This morning in class, my instructor took one look at my sleep-deprived, makeup-less face and asked how I was doing. Something in me instantly broke, and I bawled. I literally lost it, out of no where. I totally didn’t see it coming.
Ugh, it’s been a long week.
Oh wait, it’s not even Tuesday yet…
I am willing to bet that I am not alone when I state that I am currently feeling very overwhelmed in life. Ever feel so out of control that you just randomly break out in a puddle of tears? Been there, done that, sister. And let me tell you, that’s a normal, healthy coping mechanism. But it still doesn’t fix the problem, now, does it…
With my fast-paced grad program, my new job, my internship, and wedding planning, I’ve been totally stretched thin lately. I’ve been finding that with each passing day, I’m impatient, irritable, negative, and quite frankly, not the most pleasant person to be around. In fact, this past weekend my fiancé was venting to me about his stressful day and I completely tuned him out because I did not want to add onto the heavy weight that I was already carrying with me. God, I’m such a horrible, self-centered person, I thought. I didn’t even have the energy to listen to his problems because I was so self-absorbed in my own.
Something has got to give, I reflected. This busy, crazed lifestyle is making me a negative, soul-sucking downer who is miserable to be around. Even I haven’t recognized myself lately. I’m pushing myself so hard to the core that I’m crashing and burning, literally breaking my back to keep up with the demands of society while accompanying everyone else’s needs….but my own.
Learning to Say No
I’ve always been a huge advocate for self- care, but I’ve been finding lately that it is so stinkin hard to make time for myself when there is so much going on. During class this week, my instructor asked us each individually to state one thing we wanted to be mindful of this upcoming week. We all went around in a circle and shared our weekly intention. My intention for this week was to take time to enjoy the crisp fall weather over the weekend, even if it was only for 10 minutes, and to muster up the courage to say no to others.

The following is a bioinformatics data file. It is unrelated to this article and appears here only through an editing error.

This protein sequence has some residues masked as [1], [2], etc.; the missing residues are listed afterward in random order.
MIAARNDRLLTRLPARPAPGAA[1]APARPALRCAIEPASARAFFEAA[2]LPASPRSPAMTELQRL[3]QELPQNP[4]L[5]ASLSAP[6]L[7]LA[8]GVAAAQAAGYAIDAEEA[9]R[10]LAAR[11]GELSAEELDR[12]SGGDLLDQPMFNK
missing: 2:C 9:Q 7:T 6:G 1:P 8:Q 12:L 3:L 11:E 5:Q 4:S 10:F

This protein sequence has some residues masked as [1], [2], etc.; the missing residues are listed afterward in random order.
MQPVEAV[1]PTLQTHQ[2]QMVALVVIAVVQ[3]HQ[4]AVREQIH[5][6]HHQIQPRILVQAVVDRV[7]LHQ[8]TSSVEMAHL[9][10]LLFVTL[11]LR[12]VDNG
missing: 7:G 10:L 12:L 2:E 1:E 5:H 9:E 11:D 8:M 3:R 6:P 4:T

And boy, did I have my share of opportunities to exercise this challenge.
Saying “no” has been an on-going challenge for me my ENTIRE life. I have always put others’ needs before my own; I am indeed a people-pleaser. I hate the feeling of letting down others and feel like I need to do what everyone else wants in order to be liked. Yes, I’ll admit it. I just want people to like me. Don’t we all.
The first opportunity presented itself just a day later when I was asked through work to commit to something. I anxiously stated that as much as I love helping out, I was feeling really swamped with school, and could not commit.
It was in that moment that I became mindful of how HARD it was for me to state what I need. The guilt of saying “no” was practically more anxiety-inducing than the thought of trying to fit someone else’s need in my busy schedule. As soon as I stated my needs, I felt a rush of panic. OMG everyone is going to think I’m not committed! What have I done!
Once I mustered up the courage to say no, I realized the repercussions weren’t so bad. See! That wasn’t so hard, was it? So why do I constantly put myself through the wringer and dread saying no to others? Literally, my anxiety even thinking about saying “no” is so bad that it makes me nauseous.
Saying “no” goes beyond work-related commitments. I also exercised the commitment to myself this week by saying “no” when asked to fill a leadership position. Again, I immediately noticed my associated feelings of guilt and had to reassure myself that ultimately, saying no was in my best interest.
The world will keep spinning if I say “no” once in awhile.
Friends, learning how to say “no” is nothing short of easy, but I can state with confidence that it gets better with practice. There are so many feelings associated with it, mostly feelings of guilt, shame, anxiety. Each time you exercise your right to say “no,” you are growing mentally tougher. Saying “no” is a crucial form of self-care. In order to be the best version of ourselves for others, we need to ultimately take care of ourselves first. For instance, how can I be an effective counselor and help others if I am constantly stressed, anxious and worn out?
To follow up on my other weekly intention, indeed, I did go for a walk this weekend, and it was wonderful. My fiancé and I visited the pumpkin patch, and I was able to savor a hot cup of apple cider while enjoying the beautiful changing leaves.
I learned this week that self-care does not have to be time-consuming. It merely can be in the form of small acts such as saying no, or taking a breath of fresh air.
Talk to me. In what areas do you struggle with saying “no”? How have you been practicing self-care lately? Leave me a comment below!
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